5 tips for stepping into a leadership role

5 tips for stepping into a leadership role

“Some people want it to happen, some wish it would happen, others make it happen.”

 – Michael Jordan

Whether you’re burning to step up to a management role in your existing workplace, or reinvent yourself as a leader in a whole new industry, this blog is all about getting you there. We’ll walk you through 5 key steps that will help you gain some leadership chops as well as recognised as someone with initiative and drive.

 

  1. Take a course in leadership and management

The first and most obvious step in preparing yourself for a leadership role is to undertake further study. More and more research indicates that good leadership is a learned skill rather than an innate ability, and tertiary qualifications will help you develop the skills you need to motivate  staff and manage a team.

If you already have a Bachelor’s Degree in a speciality field like accounting, engineering, or education you might consider a Diploma of Leadership and Management. Under the Australian Qualifications Framework, Certificate IV level courses deliver skills suited to supervisors and line managers, whereas Diplomas and Advanced Diplomas are more suitable for senior management roles.

Great leaders also understand the operations of their department and have hands-on knowledge of the jobs being carried out by their subordinates. So if you have practical skills in only one department and have your heart set on a General Manager’s role, you might also need some basic vocational training across a different skillset.

 

  1. Join work committees and forums

If you have a leadership qualification but still having your management abilities overlooked, start looking for opportunities to join committees and forums in your workplace. Representing your department on the safety committee or being part of the business development crew is your chance to learn from the key drivers in your workplace in addition to seeing how your department really fits into the overall structure of the organisation.

Ask intelligent questions, contribute to the discussion, and play an active role in the decision making function of the committee. At the same time don’t blow the opportunity by missing meetings, arriving late, or wasting time niggling over the trivial stuff.

 

  1. Volunteer in community leadership roles

A big part of the life of managers and other leaders is attending meetings. Being a part of community service organisations is an excellent opportunity to gain experience in this area. There are always openings to join a local chamber of commerce, service organisation or charity. You’ll quickly learn the dynamics of an effective meeting, the importance of having an organised agenda, and the best ways of recording the meeting discussions and outcomes.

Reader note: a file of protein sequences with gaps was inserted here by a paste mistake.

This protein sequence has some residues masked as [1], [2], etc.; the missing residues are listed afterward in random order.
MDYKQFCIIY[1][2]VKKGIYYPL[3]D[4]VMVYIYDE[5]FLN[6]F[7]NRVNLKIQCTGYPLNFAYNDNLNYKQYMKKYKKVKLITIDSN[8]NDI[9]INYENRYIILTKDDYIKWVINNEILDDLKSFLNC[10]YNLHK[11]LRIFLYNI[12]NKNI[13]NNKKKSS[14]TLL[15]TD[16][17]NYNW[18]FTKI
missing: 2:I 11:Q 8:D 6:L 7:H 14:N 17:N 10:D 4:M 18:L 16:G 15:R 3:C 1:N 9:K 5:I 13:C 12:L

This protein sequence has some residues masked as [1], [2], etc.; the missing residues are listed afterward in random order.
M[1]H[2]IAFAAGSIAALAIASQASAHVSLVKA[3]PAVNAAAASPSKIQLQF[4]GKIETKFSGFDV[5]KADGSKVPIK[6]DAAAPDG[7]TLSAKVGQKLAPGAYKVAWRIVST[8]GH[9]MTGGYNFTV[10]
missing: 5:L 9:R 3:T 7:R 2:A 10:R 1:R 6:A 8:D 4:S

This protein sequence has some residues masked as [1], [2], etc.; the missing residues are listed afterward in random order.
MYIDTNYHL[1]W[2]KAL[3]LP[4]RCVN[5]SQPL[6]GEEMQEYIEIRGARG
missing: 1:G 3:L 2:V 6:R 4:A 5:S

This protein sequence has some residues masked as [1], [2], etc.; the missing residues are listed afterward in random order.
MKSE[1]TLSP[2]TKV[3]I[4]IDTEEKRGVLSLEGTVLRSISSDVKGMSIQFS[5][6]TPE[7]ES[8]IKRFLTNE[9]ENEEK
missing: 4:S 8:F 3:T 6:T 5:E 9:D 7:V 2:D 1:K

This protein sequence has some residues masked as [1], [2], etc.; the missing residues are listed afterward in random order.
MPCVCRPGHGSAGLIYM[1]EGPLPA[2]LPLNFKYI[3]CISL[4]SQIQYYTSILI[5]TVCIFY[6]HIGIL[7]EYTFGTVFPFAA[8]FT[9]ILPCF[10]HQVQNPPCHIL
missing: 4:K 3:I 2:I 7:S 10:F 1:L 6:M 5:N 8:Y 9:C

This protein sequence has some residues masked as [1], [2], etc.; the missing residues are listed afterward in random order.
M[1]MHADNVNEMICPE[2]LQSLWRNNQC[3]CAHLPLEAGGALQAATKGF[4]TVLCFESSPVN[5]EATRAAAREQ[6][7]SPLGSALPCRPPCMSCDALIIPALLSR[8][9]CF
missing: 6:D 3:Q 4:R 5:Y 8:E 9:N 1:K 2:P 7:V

Apart from attending meetings, as part of a community service organisation you might find yourself:

  • leading a group of Girl Scouts on an outdoor activity
  • organising a membership drive for your local Rotary Club
  • motivating a ‘Relay for Life’ team raising money for Cancer Council
  • preparing a budget for the local Junior Soccer club
  • drawing up the schedule for a sports carnival

All of this is leadership experience worthy of a resume or Linkedin profile. And remember that the size of the organisation is not important: it’s about making a meaningful contribution and getting the chance to work alongside experienced leaders who might be more willing to mentor you than the super-busy CEO of the company you work for.

 

  1. Get involved in your industry

Effective leaders are knowledgeable about the industry they work in, and understand the overall industry placement of their own organisation. Start conducting your own research and attend some industry events and conferences on your own dollar. Back at your own workplace, ask if you can represent the organisation at an industry event or conference at your own expense. You might be surprised when they offer to pay your ticket and let you tag along with the General Manager.

You can also join industry associations (many accept associate and preliminary members), attend workshops, and apply for scholarships and other industry-only professional development opportunities. When you’re a member of your industry association, you’ll be the first to know about key events, and opportunities for emerging leaders.

 

  1. Step up your personal productivity

Finally, if you want a leadership role you need to ramp up your output and personal productivity. Effective leaders have excellent time management skills so they can get their own work done, as well as oversee departmental staff, solve problems, and report back to their own senior manager or board of directors.

Being productive is not about working 80 hours a week. Sure, maybe there’s times when you have to, but the people that really get attention are the ones who work the same hours as everybody else on the floor but deliver 3 times the output. Getting all your own work done PLUS taking on additional responsibilities without being pushy or aggravating is still one of the best ways to be tagged for leadership potential.

 

As Michael Jordon reminds us, becoming a leader requires initiative and a willingness to make it happen for yourself. Each of the 5 steps detailed in this blog post will set you on the path to becoming a great leader.

Oli Kang is a writer for Courses.com.au. You can view his other articles at www.courses.com.au/news.

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